In this mill the two grades of malt which are cracked between their respective pairs of large and small rolls pass into the nip of the large pair of rolls, which are shown to be working together, and which, when properly adjusted, should give good results.

An arrangement of mills and sieves working in conjunction with each other, such as has been designed, would be more useful for the decoction system than for the English system of brewing.

In conclusion, if there is any point connected with the paper on which you desire further information I shall be pleased to answer any question.

The Chairman said there were two points which occurred to him as being very important. First, however complete and perfect a mill might be, it was very essential that the malt should be in a condition which in itself would ensure satisfactory grist. Sometimes even a poor kind of mill could produce wonderfully good grist if the malt was well conditioned. In the second place, they were all fairly familiar with the system of grading malts before introducing them into the mill; but he thought they would have gathered from the paper that that system was now challenged by another one which, instead of grading the malt, graded the grist. Milling had made wonderful advances in recent years, and it seemed almost incredible that modern milling, such as they knew it, was only invented 20 or 30 years ago. By way of illustrating the advantages of steel rollers, as compared with stone milling, ho mentioned that ho saw it stated in a book on the subject that the wear and tear of the stones was 3 or 4 feet in two years, whereas the wear and tear of steel rollers was only one-sixteenth part of an inch.

Mr. Callon said that it was true that a grinding stone lasted only about two years. They wore down to about 9 inches, and were then useless.

Mr. J. G. Wells inquired if there were any stone mills in use at the present time.

Mr. Callon replied only in distilleries.

Mr. H. J. Marriott said that he believed that where a stone mill was used, a man had to be employed who was experienced in keeping the grooves in the stones in order.

Mr. Callox said that that was so; it required a skilled man to do such work.

Mr. Marriott said that he thought that after being re-cut the grooves lasted only a short time.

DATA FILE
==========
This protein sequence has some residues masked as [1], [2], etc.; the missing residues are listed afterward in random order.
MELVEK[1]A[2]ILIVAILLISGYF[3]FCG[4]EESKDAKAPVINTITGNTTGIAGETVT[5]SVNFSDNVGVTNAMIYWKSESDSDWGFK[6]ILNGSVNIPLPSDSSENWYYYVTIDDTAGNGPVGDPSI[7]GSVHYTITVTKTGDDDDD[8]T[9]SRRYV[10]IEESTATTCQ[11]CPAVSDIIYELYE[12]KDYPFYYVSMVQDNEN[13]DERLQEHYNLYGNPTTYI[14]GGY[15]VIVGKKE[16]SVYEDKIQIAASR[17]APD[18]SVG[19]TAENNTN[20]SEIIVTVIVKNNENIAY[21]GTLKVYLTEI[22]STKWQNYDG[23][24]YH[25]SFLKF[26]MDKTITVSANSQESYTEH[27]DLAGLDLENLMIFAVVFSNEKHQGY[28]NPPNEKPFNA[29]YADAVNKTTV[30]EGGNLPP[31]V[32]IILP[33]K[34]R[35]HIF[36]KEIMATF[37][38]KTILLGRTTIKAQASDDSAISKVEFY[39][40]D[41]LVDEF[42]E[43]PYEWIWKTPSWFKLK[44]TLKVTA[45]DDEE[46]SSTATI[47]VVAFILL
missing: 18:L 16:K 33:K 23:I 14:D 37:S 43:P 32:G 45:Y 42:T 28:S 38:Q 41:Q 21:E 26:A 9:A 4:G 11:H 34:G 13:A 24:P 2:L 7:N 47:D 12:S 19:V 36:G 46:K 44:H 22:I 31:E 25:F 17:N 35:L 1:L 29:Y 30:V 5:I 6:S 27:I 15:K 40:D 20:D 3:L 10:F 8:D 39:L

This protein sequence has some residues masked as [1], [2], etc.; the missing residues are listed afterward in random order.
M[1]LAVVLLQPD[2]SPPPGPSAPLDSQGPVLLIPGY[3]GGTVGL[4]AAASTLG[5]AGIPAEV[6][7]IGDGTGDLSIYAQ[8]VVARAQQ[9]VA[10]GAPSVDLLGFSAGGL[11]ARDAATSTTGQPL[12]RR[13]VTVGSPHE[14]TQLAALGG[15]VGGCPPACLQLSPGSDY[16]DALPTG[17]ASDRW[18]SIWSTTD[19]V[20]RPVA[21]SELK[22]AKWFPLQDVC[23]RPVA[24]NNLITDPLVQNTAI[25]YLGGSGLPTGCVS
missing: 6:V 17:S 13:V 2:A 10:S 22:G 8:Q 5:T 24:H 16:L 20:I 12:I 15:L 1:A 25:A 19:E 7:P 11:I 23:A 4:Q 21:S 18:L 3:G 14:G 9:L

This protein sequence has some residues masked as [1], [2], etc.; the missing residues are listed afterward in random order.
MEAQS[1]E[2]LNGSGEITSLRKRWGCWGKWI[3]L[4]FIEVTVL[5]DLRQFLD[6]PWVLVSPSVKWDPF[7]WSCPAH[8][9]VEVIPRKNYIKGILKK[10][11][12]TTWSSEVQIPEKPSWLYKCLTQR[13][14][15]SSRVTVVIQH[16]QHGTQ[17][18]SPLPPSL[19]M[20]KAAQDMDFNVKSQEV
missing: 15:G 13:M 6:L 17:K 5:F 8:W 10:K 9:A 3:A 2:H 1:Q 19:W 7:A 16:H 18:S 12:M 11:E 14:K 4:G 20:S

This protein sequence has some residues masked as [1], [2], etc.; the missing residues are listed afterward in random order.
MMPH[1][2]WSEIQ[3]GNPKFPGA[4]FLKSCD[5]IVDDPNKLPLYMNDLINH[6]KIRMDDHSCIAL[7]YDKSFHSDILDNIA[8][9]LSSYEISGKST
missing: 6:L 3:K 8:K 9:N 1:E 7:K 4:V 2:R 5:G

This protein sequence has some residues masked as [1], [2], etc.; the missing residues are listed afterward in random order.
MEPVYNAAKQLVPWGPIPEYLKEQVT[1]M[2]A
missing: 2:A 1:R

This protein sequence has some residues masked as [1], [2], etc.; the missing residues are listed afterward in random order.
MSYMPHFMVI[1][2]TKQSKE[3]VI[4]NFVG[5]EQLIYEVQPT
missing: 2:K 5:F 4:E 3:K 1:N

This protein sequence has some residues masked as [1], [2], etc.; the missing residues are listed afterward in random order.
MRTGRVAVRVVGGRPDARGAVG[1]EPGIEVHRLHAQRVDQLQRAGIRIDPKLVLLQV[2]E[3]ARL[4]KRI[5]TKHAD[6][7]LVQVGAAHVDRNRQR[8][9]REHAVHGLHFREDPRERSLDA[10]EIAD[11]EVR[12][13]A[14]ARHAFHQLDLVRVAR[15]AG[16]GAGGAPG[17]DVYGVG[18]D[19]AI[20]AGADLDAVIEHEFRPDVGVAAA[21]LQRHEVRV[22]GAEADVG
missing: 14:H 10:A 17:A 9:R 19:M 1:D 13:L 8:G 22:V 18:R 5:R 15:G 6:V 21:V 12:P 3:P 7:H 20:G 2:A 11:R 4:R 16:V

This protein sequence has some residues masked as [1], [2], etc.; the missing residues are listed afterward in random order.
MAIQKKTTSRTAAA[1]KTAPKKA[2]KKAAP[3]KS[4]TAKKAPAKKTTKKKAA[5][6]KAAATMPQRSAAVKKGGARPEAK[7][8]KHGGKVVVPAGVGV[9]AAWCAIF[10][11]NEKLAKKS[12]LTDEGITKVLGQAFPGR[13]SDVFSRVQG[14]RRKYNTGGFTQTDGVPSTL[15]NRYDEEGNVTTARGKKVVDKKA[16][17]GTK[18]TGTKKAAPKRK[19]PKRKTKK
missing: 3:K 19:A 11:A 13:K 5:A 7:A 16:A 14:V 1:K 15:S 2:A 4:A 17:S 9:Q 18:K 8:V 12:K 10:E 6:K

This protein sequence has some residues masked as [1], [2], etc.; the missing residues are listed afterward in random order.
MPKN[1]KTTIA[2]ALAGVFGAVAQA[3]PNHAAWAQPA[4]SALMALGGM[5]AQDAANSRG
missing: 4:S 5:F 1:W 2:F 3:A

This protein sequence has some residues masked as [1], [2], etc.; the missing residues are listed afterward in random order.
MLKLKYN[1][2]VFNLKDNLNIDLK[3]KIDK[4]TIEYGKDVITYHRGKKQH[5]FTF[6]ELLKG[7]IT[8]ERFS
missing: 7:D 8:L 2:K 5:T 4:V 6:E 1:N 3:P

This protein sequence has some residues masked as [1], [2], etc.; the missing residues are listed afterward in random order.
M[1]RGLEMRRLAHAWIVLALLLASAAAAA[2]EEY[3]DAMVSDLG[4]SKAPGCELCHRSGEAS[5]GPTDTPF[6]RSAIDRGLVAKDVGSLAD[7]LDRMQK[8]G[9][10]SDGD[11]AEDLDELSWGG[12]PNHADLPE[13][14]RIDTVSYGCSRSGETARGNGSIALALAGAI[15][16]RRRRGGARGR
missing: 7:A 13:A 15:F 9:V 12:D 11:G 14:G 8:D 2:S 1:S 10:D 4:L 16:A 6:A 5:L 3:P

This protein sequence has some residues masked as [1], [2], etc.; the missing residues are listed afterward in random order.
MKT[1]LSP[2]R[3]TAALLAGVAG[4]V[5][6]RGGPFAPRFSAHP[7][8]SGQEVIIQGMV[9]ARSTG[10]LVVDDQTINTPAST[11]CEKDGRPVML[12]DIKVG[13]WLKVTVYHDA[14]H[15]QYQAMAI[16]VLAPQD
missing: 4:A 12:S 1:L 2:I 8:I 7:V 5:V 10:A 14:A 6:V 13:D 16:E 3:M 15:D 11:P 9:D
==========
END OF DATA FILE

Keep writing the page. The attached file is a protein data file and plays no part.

Mr. Gallon replied that that would depend upon the hardness of the grain ground. The stones might run about a month before requiring re-cutting.

Mr. Marriott said Adlam’s mill contained two sets of rolls, but he would like to know what particular advantage there was in grinding twice without any sieving-out between the rolls.

Mr. Callon replied that he did not consider there was any advantage. On the other hand, he should say it was more a disadvantage, because, on the first cracking of the malt, the bulk increased by about 30 per cent. If they passed that increased bulk through another set of rolls, they would get a squeezing action. It would then produce more flour than was desirable in brewery milling.

Mr. G. Jones remarked that with regard to the two-pair roll malt mill the Lecturer suggested that the adjustment should be made with the lever. In actual practice, however, it was almost impossible to get fineness of adjustment with the lever; but with reasonable care it was an easy matter to got an exact adjustment with the screw.

Mr. Callon replied that the micrometer adjustment was fitted to roller mills only recently, and was used for adjusting the rolls instead of the lever. Once the lever was set in position the adjustment was regulated by the screw.

Mr. Wells pointed out that Mr. Callon had not indicated whether the rolls in the malt mills he had described were fluted or plain, or whether the machines contained one roll of each land. He would like to know which Mr. Callon considered to be the best arrangement, a pair of fluted rolls, or one fluted and one smooth.